Under the Controlled Substances Act, marijuana is classified as a Schedule 1 drug in America. According to the Drug Enforcement Administration, Cannabis sativa is as dangerous as heroin. (You know… as in heroin!) To justify this ranking, the DEA has declared that the plant has absolutely no medical value. Zero. Nada. Zip. The federal government has determined that this position is backed by science.
Marijuana’s current status as one of the most dangerous drugs in America became official in 1970, during the Nixon administration. (Putting matters in ludicrous perspective, cocaine and even Breaking Bad meth are Schedule II.) Every administration since then has treated marijuana as mad, bad and dangerous to know, with virtually no attempt made to reclassify it. And that list includes the current one.
“It’s a bit of an Alice in Wonderland scenario with the Obama administration,” explains Kris Hermes of American for Safe Access (ASA). “He made statements prior to being elected about changing the policy on marijuana, but in reality the opposite has happened.”
Not only have there been more medical marijuana arrests during Obama’s administration than the entire Bush regime, but even in states like California and Washington, there’s been a steady rise in the number of people being raided even though they’re in full compliance with state law. The federal government has threatened landlords and financial institutions working with medical marijuana businesses; the IRS has been involved with audits; pro-pot lawmakers have been bullied; and veterans using marijuana for conditions like post-traumatic stress disorder have been denied medical benefits by the Veterans Administration—all because of marijuana’s Schedule I status.
On the other hand, dropping pot down a notch to Schedule II (let alone III, IV or V, or removing it from the Controlled Substances Act completely) would be a big step in resolving the clash between state and federal law, since such a move would at least acknowledge marijuana’s medical utility and allow doctors to legally prescribe it.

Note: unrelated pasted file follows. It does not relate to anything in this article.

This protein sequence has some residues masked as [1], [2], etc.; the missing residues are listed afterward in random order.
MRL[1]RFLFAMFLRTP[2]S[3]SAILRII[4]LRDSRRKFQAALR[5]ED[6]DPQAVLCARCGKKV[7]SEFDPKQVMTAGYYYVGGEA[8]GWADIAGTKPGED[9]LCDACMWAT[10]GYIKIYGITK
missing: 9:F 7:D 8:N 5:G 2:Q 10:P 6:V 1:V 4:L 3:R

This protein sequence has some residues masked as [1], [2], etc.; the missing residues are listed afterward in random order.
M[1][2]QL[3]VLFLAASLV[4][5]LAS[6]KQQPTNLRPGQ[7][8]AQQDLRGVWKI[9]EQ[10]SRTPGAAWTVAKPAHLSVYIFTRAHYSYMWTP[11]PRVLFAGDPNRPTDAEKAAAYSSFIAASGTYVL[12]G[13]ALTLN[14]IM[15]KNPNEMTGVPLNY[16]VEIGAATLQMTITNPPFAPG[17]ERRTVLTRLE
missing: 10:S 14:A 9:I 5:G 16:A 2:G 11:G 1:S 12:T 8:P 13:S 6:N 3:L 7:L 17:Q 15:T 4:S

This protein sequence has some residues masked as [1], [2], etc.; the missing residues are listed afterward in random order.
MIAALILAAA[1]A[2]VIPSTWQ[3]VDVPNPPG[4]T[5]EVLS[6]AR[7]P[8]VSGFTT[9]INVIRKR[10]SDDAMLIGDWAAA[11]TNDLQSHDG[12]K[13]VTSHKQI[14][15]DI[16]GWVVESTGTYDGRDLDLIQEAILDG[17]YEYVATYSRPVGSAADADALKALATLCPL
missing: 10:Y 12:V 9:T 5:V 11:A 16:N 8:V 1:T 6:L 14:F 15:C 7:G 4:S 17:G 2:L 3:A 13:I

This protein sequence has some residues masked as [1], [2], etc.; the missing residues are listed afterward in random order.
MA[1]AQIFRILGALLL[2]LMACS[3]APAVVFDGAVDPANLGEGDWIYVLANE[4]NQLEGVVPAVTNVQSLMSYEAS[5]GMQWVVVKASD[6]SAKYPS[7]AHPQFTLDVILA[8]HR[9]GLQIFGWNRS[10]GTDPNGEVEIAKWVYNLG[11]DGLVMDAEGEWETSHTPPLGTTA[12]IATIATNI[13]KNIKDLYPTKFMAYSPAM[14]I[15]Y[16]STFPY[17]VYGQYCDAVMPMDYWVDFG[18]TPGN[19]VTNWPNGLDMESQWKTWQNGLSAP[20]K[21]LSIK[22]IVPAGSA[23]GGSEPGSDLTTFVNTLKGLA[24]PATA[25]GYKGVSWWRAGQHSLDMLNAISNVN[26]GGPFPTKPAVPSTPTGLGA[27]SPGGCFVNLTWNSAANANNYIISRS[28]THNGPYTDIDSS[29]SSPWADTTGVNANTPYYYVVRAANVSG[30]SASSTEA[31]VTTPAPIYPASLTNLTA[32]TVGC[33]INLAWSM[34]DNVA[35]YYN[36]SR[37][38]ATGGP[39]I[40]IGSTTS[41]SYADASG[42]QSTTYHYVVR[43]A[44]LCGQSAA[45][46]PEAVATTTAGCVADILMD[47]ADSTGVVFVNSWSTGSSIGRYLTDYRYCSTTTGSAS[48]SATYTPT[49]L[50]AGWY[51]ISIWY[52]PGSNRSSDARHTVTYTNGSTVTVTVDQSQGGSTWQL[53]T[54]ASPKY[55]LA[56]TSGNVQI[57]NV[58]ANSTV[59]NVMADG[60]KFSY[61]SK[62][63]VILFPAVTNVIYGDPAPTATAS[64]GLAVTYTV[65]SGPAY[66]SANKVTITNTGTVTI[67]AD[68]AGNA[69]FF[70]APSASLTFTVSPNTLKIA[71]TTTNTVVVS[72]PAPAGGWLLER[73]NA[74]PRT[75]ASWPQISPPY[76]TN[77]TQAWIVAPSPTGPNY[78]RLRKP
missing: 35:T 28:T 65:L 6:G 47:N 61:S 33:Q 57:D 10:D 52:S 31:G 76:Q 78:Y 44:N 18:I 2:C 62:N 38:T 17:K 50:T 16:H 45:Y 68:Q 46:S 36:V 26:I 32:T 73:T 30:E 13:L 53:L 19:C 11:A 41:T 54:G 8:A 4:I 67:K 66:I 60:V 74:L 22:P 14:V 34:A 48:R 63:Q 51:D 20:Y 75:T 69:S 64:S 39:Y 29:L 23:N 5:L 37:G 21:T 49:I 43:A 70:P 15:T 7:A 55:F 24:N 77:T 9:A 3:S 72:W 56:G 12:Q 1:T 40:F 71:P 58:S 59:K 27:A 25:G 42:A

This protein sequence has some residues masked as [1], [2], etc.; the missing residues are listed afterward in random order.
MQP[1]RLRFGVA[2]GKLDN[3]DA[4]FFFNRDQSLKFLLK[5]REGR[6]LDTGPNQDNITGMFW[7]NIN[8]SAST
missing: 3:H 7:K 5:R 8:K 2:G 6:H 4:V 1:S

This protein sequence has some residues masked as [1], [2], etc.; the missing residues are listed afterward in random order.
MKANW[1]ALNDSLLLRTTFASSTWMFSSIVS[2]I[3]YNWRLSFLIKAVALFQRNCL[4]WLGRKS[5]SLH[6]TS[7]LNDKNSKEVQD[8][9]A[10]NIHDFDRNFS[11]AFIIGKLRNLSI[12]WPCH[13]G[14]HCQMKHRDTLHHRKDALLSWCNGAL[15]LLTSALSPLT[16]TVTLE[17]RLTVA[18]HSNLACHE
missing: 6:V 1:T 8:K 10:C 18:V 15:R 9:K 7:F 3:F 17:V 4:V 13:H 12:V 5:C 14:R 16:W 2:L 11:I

So what can be done to reschedule marijuana in a country where the “drug czar” is required by law to oppose any attempt to legalize the use of a Schedule I substance—in any form?
Time to put on our trusty journalist-provocateur’s hat and go through the looking glass into the bizarre legal labyrinth of the rescheduling process. Kris Hermes warned that it wouldn’t be easy: “Bureaucrats shut down and refuse to talk when it’s convenient for them not to talk… when it suits their purpose!”
I Contact the DEA
Phoning the DEA is an unnerving experience—a sensation similar to being in high school and calling your dad at 2 am to inform him that you’ve crashed the family car (though now safe in the knowledge that the NSA will keep tabs on me).
I get a DEA representative on the phone. He goes by the name Rusty. (Perhaps because of his employer’s corroded views on ending the drug war?)
“Could I get any information regarding the rescheduling of medical marijuana?”
“I don’t want to spark a debate,” Rusty from the DEA replies. “I don’t know if that’s something we’d weigh in on. I don’t know what the point would be—our stance is pretty much on our website.”
Rusty from the DEA informs me that the agency’s position on medical marijuana can be found under the tab astutely labeled “The Dangers and Consequences of Marijuana Abuse.” (The thirty-page PDF reads like some bureaucrat’s idea for a remake of Reefer Madness.)